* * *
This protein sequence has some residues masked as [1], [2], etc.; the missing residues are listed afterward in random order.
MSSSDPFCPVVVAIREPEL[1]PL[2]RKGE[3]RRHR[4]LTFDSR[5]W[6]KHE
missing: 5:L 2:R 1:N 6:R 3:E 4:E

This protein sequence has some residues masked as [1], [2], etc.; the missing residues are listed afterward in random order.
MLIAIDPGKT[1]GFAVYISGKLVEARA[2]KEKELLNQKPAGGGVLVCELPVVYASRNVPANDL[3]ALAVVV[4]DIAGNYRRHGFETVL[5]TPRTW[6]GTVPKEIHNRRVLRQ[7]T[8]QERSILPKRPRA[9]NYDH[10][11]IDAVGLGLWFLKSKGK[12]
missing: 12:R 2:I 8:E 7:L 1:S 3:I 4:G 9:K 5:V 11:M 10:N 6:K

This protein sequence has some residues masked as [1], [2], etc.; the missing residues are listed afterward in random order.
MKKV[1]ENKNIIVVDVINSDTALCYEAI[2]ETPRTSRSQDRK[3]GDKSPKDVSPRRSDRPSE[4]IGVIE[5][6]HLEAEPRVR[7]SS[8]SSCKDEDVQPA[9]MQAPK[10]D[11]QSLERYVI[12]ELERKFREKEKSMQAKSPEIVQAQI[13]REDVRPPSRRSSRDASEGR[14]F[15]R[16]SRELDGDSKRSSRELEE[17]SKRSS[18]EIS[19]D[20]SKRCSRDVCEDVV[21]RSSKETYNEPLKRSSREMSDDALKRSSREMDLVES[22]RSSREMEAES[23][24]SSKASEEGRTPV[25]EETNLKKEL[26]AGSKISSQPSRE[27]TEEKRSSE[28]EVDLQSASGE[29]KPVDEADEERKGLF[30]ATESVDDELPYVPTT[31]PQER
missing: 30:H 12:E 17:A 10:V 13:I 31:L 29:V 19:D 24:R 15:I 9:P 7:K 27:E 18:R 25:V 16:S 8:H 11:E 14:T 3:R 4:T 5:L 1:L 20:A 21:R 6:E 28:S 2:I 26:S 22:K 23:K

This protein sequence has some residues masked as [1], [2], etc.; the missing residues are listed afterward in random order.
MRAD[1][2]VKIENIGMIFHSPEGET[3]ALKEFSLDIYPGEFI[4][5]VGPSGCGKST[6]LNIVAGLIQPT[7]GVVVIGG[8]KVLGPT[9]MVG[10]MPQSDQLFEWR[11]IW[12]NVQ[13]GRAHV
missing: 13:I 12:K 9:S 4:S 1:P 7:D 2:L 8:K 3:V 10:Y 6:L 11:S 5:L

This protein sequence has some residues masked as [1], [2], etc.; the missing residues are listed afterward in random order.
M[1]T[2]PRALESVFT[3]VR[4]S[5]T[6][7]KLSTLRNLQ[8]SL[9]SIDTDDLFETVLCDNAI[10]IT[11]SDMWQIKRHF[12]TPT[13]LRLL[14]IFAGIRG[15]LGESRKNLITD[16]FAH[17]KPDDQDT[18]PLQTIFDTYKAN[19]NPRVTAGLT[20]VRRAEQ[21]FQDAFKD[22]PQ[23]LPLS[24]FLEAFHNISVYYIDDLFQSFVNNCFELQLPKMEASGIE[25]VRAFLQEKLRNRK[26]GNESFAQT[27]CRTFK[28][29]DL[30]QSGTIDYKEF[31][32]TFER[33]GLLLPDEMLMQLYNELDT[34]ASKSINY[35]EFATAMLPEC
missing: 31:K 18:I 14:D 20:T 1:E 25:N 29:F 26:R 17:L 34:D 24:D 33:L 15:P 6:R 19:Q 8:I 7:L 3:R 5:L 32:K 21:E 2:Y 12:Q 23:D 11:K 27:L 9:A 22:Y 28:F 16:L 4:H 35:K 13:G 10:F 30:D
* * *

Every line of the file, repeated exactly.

This protein sequence has some residues masked as [1], [2], etc.; the missing residues are listed afterward in random order.
MSSSDPFCPVVVAIREPEL[1]PL[2]RKGE[3]RRHR[4]LTFDSR[5]W[6]KHE
missing: 5:L 2:R 1:N 6:R 3:E 4:E

This protein sequence has some residues masked as [1], [2], etc.; the missing residues are listed afterward in random order.
MLIAIDPGKT[1]GFAVYISGKLVEARA[2]KEKELLNQKPAGGGVLVCELPVVYASRNVPANDL[3]ALAVVV[4]DIAGNYRRHGFETVL[5]TPRTW[6]GTVPKEIHNRRVLRQ[7]T[8]QERSILPKRPRA[9]NYDH[10][11]IDAVGLGLWFLKSKGK[12]
missing: 12:R 2:I 8:E 7:L 1:S 3:I 4:G 9:K 5:V 11:M 10:N 6:K

This protein sequence has some residues masked as [1], [2], etc.; the missing residues are listed afterward in random order.
MKKV[1]ENKNIIVVDVINSDTALCYEAI[2]ETPRTSRSQDRK[3]GDKSPKDVSPRRSDRPSE[4]IGVIE[5][6]HLEAEPRVR[7]SS[8]SSCKDEDVQPA[9]MQAPK[10]D[11]QSLERYVI[12]ELERKFREKEKSMQAKSPEIVQAQI[13]REDVRPPSRRSSRDASEGR[14]F[15]R[16]SRELDGDSKRSSRELEE[17]SKRSS[18]EIS[19]D[20]SKRCSRDVCEDVV[21]RSSKETYNEPLKRSSREMSDDALKRSSREMDLVES[22]RSSREMEAES[23][24]SSKASEEGRTPV[25]EETNLKKEL[26]AGSKISSQPSRE[27]TEEKRSSE[28]EVDLQSASGE[29]KPVDEADEERKGLF[30]ATESVDDELPYVPTT[31]PQER
missing: 30:H 12:E 17:A 10:V 13:I 31:L 29:V 19:D 24:R 15:I 9:P 7:K 27:E 18:R 25:V 16:S 8:H 11:E 14:T 3:R 4:T 5:L 1:L 20:A 21:R 6:E 28:S 2:I 26:S 22:K 23:K

This protein sequence has some residues masked as [1], [2], etc.; the missing residues are listed afterward in random order.
MRAD[1][2]VKIENIGMIFHSPEGET[3]ALKEFSLDIYPGEFI[4][5]VGPSGCGKST[6]LNIVAGLIQPT[7]GVVVIGG[8]KVLGPT[9]MVG[10]MPQSDQLFEWR[11]IW[12]NVQ[13]GRAHV
missing: 13:I 12:K 9:S 4:S 1:P 7:D 2:L 8:K 3:V 10:Y 6:L 11:S 5:L

This protein sequence has some residues masked as [1], [2], etc.; the missing residues are listed afterward in random order.
M[1]T[2]PRALESVFT[3]VR[4]S[5]T[6][7]KLSTLRNLQ[8]SL[9]SIDTDDLFETVLCDNAI[10]IT[11]SDMWQIKRHF[12]TPT[13]LRLL[14]IFAGIRG[15]LGESRKNLITD[16]FAH[17]KPDDQDT[18]PLQTIFDTYKAN[19]NPRVTAGLT[20]VRRAEQ[21]FQDAFKD[22]PQ[23]LPLS[24]FLEAFHNISVYYIDDLFQSFVNNCFELQLPKMEASGIE[25]VRAFLQEKLRNRK[26]GNESFAQT[27]CRTFK[28][29]DL[30]QSGTIDYKEF[31][32]TFER[33]GLLLPDEMLMQLYNELDT[34]ASKSINY[35]EFATAMLPEC
missing: 31:K 18:I 14:D 20:T 1:E 25:N 29:F 26:R 17:L 34:D 24:D 33:L 15:P 6:R 19:Q 8:I 7:L 3:R 5:L 32:K 21:E 2:Y 12:Q 23:D 11:K 27:L 9:A 22:Y 28:F 16:L 4:H 35:K 13:G 10:F 30:D